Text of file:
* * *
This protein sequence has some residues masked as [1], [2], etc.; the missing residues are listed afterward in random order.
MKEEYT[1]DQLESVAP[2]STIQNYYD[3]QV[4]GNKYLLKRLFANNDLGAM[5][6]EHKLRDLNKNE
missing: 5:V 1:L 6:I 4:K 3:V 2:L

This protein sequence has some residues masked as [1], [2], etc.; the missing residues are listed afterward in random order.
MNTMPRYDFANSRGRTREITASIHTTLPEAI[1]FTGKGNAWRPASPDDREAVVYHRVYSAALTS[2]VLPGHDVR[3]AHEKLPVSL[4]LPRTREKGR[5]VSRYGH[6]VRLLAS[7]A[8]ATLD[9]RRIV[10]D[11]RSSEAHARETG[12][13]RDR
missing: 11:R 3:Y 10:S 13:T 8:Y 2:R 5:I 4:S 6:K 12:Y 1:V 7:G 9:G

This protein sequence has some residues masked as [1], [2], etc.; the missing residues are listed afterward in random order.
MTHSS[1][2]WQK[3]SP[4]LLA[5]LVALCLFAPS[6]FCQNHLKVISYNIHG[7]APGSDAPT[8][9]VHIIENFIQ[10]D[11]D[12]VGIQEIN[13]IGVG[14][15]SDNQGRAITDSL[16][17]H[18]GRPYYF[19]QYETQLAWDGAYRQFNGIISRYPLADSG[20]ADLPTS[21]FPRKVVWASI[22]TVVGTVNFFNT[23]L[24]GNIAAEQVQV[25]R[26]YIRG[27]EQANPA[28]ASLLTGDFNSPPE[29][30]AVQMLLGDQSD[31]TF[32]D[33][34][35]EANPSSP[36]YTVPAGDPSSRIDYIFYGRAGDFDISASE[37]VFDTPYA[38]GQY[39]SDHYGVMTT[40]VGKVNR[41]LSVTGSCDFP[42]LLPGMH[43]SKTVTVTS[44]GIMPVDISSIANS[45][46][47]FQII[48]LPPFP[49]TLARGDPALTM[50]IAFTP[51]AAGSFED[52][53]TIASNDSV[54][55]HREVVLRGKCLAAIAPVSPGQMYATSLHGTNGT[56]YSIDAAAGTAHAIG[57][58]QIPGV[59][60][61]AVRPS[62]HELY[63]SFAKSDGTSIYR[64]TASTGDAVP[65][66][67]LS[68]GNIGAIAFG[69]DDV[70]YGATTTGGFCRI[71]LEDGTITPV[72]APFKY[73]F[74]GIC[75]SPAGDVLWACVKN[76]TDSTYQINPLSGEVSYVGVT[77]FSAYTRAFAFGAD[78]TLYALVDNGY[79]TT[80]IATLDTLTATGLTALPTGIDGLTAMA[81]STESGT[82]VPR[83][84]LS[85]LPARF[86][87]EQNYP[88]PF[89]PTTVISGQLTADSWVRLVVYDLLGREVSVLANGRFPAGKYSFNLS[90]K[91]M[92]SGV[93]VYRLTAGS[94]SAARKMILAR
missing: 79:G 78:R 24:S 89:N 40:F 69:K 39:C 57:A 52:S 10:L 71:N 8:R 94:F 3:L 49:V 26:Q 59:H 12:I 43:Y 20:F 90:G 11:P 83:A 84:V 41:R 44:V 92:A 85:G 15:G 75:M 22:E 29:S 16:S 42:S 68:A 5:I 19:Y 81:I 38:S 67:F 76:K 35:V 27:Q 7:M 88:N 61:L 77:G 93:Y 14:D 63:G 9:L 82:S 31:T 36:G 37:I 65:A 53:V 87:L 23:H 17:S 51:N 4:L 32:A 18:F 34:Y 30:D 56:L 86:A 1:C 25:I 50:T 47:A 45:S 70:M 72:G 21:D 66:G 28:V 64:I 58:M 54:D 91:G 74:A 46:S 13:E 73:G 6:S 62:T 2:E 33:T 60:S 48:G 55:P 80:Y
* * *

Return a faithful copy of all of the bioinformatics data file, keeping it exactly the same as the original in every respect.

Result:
This protein sequence has some residues masked as [1], [2], etc.; the missing residues are listed afterward in random order.
MKEEYT[1]DQLESVAP[2]STIQNYYD[3]QV[4]GNKYLLKRLFANNDLGAM[5][6]EHKLRDLNKNE
missing: 5:V 1:L 6:I 4:K 3:V 2:L

This protein sequence has some residues masked as [1], [2], etc.; the missing residues are listed afterward in random order.
MNTMPRYDFANSRGRTREITASIHTTLPEAI[1]FTGKGNAWRPASPDDREAVVYHRVYSAALTS[2]VLPGHDVR[3]AHEKLPVSL[4]LPRTREKGR[5]VSRYGH[6]VRLLAS[7]A[8]ATLD[9]RRIV[10]D[11]RSSEAHARETG[12][13]RDR
missing: 11:R 3:Y 10:S 13:T 8:Y 2:R 5:I 4:S 6:K 12:Y 1:V 7:G 9:G

This protein sequence has some residues masked as [1], [2], etc.; the missing residues are listed afterward in random order.
MTHSS[1][2]WQK[3]SP[4]LLA[5]LVALCLFAPS[6]FCQNHLKVISYNIHG[7]APGSDAPT[8][9]VHIIENFIQ[10]D[11]D[12]VGIQEIN[13]IGVG[14][15]SDNQGRAITDSL[16][17]H[18]GRPYYF[19]QYETQLAWDGAYRQFNGIISRYPLADSG[20]ADLPTS[21]FPRKVVWASI[22]TVVGTVNFFNT[23]L[24]GNIAAEQVQV[25]R[26]YIRG[27]EQANPA[28]ASLLTGDFNSPPE[29][30]AVQMLLGDQSD[31]TF[32]D[33][34][35]EANPSSP[36]YTVPAGDPSSRIDYIFYGRAGDFDISASE[37]VFDTPYA[38]GQY[39]SDHYGVMTT[40]VGKVNR[41]LSVTGSCDFP[42]LLPGMH[43]SKTVTVTS[44]GIMPVDISSIANS[45][46][47]FQII[48]LPPFP[49]TLARGDPALTM[50]IAFTP[51]AAGSFED[52][53]TIASNDSV[54][55]HREVVLRGKCLAAIAPVSPGQMYATSLHGTNGT[56]YSIDAAAGTAHAIG[57][58]QIPGV[59][60][61]AVRPS[62]HELY[63]SFAKSDGTSIYR[64]TASTGDAVP[65][66][67]LS[68]GNIGAIAFG[69]DDV[70]YGATTTGGFCRI[71]LEDGTITPV[72]APFKY[73]F[74]GIC[75]SPAGDVLWACVKN[76]TDSTYQINPLSGEVSYVGVT[77]FSAYTRAFAFGAD[78]TLYALVDNGY[79]TT[80]IATLDTLTATGLTALPTGIDGLTAMA[81]STESGT[82]VPR[83][84]LS[85]LPARF[86][87]EQNYP[88]PF[89]PTTVISGQLTADSWVRLVVYDLLGREVSVLANGRFPAGKYSFNLS[90]K[91]M[92]SGV[93]VYRLTAGS[94]SAARKMILAR
missing: 79:G 78:R 24:S 89:N 40:F 69:K 39:C 57:A 52:S 10:L 71:N 8:R 94:F 3:L 49:V 26:Q 59:H 12:I 43:Y 20:F 90:G 11:P 83:A 84:V 41:R 44:V 92:A 85:G 15:G 75:M 22:E 29:S 16:S 42:S 68:A 5:I 19:Y 81:I 38:S 67:F 76:K 35:V 27:Q 7:M 88:N 61:L 77:G 93:Y 14:D 63:G 9:L 82:S 31:T 36:G 37:I 65:A 53:V 87:L 23:H 17:S 51:N 4:L 32:A 18:F 34:Y 30:D 56:L 86:A 1:C 25:I 50:T 47:A 45:S 70:M 72:G 21:D 66:G 28:V 64:I 58:M 54:D 91:G 74:A 46:S 13:E 73:G 6:S 62:T 2:E 33:T 60:S 48:G 55:P 80:Y